If you have any concerns about your child, it is important that you consult with a medical professional who is experienced in autism spectrum disorders (ASD). Hopefully, you will have worried needlessly. But if not, it is important that you have a diagnosis as early as possible, in order to access services. Research shows that early and intensive treatment works best in helping these children make sense of their world. The earlier a child is started on a course of treatment, the better the prognosis. However, research also shows that our brains have neuroplasticity, which means that they continue to reorganize themselves by forming new neural connections throughout life. So, no matter the age, learning can still take place, and parents of older children should not be discouraged from trying different approaches to help their child.
If you are an adult and think you may have an ASD, just knowing there are others like you can bring an extra dimension to your life. Perhaps exchanging information on skills you have developed to handle situations that are hard for you can be helpful.
People in the past were hesitant about applying a label because they felt that the label of autism was permanent and signified that there was no hope for that person. This should no longer be the case. In fact, since 1994, ASD are now classified as pervasive developmental disorders, reflecting the medical profession's belief that intervention can lead to improvement and sometimes recovery.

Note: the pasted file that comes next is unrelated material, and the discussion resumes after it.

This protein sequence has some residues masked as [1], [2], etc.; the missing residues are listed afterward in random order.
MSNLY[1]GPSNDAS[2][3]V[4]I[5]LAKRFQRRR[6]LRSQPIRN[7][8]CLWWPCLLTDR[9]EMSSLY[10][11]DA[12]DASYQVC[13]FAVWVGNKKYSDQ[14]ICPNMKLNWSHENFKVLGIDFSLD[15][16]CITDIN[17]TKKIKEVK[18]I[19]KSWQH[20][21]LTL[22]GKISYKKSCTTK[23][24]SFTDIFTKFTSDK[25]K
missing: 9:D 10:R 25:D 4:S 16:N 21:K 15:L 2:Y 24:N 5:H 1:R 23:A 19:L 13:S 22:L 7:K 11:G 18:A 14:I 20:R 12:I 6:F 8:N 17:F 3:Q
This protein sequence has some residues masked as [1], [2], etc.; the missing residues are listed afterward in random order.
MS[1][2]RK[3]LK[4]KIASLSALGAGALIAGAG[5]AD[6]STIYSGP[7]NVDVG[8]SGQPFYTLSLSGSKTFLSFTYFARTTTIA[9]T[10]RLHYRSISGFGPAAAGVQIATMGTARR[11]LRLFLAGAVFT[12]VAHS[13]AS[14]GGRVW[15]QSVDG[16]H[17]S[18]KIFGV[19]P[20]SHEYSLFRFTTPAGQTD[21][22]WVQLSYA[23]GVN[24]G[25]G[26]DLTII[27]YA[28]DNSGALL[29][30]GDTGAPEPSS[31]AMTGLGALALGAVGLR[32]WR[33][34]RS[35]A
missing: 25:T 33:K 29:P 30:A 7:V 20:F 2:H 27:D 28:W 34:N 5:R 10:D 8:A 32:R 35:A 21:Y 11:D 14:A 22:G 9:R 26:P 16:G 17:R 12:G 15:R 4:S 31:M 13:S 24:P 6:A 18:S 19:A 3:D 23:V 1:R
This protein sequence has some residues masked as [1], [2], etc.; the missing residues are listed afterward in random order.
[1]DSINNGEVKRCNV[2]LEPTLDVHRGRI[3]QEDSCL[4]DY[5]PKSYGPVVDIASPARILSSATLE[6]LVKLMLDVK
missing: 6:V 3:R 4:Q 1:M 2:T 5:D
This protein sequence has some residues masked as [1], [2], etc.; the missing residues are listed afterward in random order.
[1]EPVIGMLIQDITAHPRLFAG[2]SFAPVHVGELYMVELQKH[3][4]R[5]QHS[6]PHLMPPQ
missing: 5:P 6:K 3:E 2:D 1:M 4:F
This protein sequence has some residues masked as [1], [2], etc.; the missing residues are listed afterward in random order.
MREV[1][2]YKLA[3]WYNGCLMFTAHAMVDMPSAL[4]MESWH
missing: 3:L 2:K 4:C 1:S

Your Label to Use or Not
Having an ASD diagnosed can open doors for you that would otherwise be closed. Your child may be eligible for early intervention services and therapies from local agencies and treatment under medical insurance. It will also allow the parent and professional to search out more knowledge on what to do, using the label as a starting point to gather information. However, you must remember that you, as the parent or the person with an ASD, own the label. It is up to you to use it or disclose it when it is helpful, or not to use it if you are uncomfortable doing so, or if you feel it is not helpful or necessary. It is your information and your choice.
Be aware also that over time, the diagnostic criteria change, and the opinion of the experts as to what those criteria should be differs as well. So although a diagnosis is helpful and necessary to access services, as a parent you would do better to focus on the behavioral characteristics that tell you more about the child and how to help him than to get hung up on the diagnosis and what it means.
Sometimes it may take a long while for an official diagnosis to be reached. You will need the diagnosis to access services from government agencies; however, as a parent there are things you can be doing to help your child while you are waiting. Read chapter 6, on family life, for suggestions in this area. This is also a good time to be doing your own research.
Keep in mind that each person is unique, whether he or she has an ASD or not, as Jerry Newport (an adult with Asperger's) reminds us with the title of his book: Your Life Is Not a Label.